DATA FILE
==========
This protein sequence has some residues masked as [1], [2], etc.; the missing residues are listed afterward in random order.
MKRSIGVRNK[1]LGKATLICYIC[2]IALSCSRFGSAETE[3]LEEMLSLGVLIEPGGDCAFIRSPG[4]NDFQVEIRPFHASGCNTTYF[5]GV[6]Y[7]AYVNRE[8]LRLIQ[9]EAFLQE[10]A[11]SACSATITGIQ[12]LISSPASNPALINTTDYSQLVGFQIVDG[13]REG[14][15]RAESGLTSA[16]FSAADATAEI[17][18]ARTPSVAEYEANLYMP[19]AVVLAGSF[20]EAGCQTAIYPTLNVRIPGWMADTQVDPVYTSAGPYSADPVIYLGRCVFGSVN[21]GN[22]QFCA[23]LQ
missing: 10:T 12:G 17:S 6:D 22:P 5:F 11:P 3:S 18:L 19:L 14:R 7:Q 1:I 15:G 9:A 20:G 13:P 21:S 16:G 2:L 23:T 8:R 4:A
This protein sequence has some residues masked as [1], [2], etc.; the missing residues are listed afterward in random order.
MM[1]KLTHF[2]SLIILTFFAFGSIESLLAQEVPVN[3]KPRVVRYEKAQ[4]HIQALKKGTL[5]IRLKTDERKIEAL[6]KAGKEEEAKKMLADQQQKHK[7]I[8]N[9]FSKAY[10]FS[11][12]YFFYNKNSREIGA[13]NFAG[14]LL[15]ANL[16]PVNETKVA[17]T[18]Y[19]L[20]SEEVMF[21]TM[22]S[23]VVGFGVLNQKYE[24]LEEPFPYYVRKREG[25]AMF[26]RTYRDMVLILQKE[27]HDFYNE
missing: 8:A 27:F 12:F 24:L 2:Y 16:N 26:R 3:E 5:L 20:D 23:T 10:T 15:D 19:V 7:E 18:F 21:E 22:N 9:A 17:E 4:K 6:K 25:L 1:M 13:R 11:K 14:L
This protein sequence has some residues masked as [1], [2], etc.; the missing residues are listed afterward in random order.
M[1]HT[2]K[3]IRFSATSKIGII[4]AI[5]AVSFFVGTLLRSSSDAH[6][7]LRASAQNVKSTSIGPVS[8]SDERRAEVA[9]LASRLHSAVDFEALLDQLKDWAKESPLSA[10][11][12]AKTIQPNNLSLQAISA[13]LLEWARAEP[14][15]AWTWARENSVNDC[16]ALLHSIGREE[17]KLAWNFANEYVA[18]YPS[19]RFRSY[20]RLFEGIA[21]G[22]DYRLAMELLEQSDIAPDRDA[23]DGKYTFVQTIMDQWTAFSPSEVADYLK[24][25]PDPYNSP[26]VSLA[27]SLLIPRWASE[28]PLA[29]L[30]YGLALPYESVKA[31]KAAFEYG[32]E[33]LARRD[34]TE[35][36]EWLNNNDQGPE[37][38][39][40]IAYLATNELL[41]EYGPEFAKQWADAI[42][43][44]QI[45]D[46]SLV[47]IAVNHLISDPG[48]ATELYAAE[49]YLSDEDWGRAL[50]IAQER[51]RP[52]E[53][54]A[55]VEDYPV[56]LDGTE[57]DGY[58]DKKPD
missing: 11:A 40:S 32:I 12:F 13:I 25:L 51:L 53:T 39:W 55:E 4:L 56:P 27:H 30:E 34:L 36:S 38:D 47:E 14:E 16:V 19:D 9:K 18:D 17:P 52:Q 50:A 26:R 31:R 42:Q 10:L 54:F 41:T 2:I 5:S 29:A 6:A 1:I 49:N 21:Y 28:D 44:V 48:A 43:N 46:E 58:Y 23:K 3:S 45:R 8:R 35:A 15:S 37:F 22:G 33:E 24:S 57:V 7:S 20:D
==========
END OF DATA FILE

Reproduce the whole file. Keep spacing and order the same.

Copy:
This protein sequence has some residues masked as [1], [2], etc.; the missing residues are listed afterward in random order.
MKRSIGVRNK[1]LGKATLICYIC[2]IALSCSRFGSAETE[3]LEEMLSLGVLIEPGGDCAFIRSPG[4]NDFQVEIRPFHASGCNTTYF[5]GV[6]Y[7]AYVNRE[8]LRLIQ[9]EAFLQE[10]A[11]SACSATITGIQ[12]LISSPASNPALINTTDYSQLVGFQIVDG[13]REG[14][15]RAESGLTSA[16]FSAADATAEI[17][18]ARTPSVAEYEANLYMP[19]AVVLAGSF[20]EAGCQTAIYPTLNVRIPGWMADTQVDPVYTSAGPYSADPVIYLGRCVFGSVN[21]GN[22]QFCA[23]LQ
missing: 10:T 12:G 17:S 6:D 22:P 5:F 11:P 3:S 18:L 19:L 14:R 7:Q 1:I 15:G 9:A 20:G 13:P 21:S 16:G 2:L 23:T 8:R 4:A
This protein sequence has some residues masked as [1], [2], etc.; the missing residues are listed afterward in random order.
MM[1]KLTHF[2]SLIILTFFAFGSIESLLAQEVPVN[3]KPRVVRYEKAQ[4]HIQALKKGTL[5]IRLKTDERKIEAL[6]KAGKEEEAKKMLADQQQKHK[7]I[8]N[9]FSKAY[10]FS[11][12]YFFYNKNSREIGA[13]NFAG[14]LL[15]ANL[16]PVNETKVA[17]T[18]Y[19]L[20]SEEVMF[21]TM[22]S[23]VVGFGVLNQKYE[24]LEEPFPYYVRKREG[25]AMF[26]RTYRDMVLILQKE[27]HDFYNE
missing: 8:A 27:F 12:F 24:L 2:Y 16:N 26:R 3:E 5:L 20:D 23:T 10:T 15:D 19:V 7:E 18:F 21:E 22:N 9:A 17:E 4:K 6:K 25:L 1:M 13:R 11:K 14:L
This protein sequence has some residues masked as [1], [2], etc.; the missing residues are listed afterward in random order.
M[1]HT[2]K[3]IRFSATSKIGII[4]AI[5]AVSFFVGTLLRSSSDAH[6][7]LRASAQNVKSTSIGPVS[8]SDERRAEVA[9]LASRLHSAVDFEALLDQLKDWAKESPLSA[10][11][12]AKTIQPNNLSLQAISA[13]LLEWARAEP[14][15]AWTWARENSVNDC[16]ALLHSIGREE[17]KLAWNFANEYVA[18]YPS[19]RFRSY[20]RLFEGIA[21]G[22]DYRLAMELLEQSDIAPDRDA[23]DGKYTFVQTIMDQWTAFSPSEVADYLK[24][25]PDPYNSP[26]VSLA[27]SLLIPRWASE[28]PLA[29]L[30]YGLALPYESVKA[31]KAAFEYG[32]E[33]LARRD[34]TE[35][36]EWLNNNDQGPE[37][38][39][40]IAYLATNELL[41]EYGPEFAKQWADAI[42][43][44]QI[45]D[46]SLV[47]IAVNHLISDPG[48]ATELYAAE[49]YLSDEDWGRAL[50]IAQER[51]RP[52]E[53][54]A[55]VEDYPV[56]LDGTE[57]DGY[58]DKKPD
missing: 11:A 40:S 32:I 12:F 13:I 25:L 51:L 53:T 39:W 55:E 4:L 56:P 27:H 30:E 34:L 36:S 38:D 47:E 14:E 16:V 19:D 9:K 18:D 17:P 52:Q 50:A 26:R 31:R 42:Q 10:L 54:F 41:T 2:I 5:S 29:A 6:A 1:I 49:N 21:Y 28:D 44:V 48:A 43:N 46:E 58:Y 23:K 3:S 45:R 8:R 35:A 15:S 37:F 22:G 33:E 24:S 57:V 7:S 20:D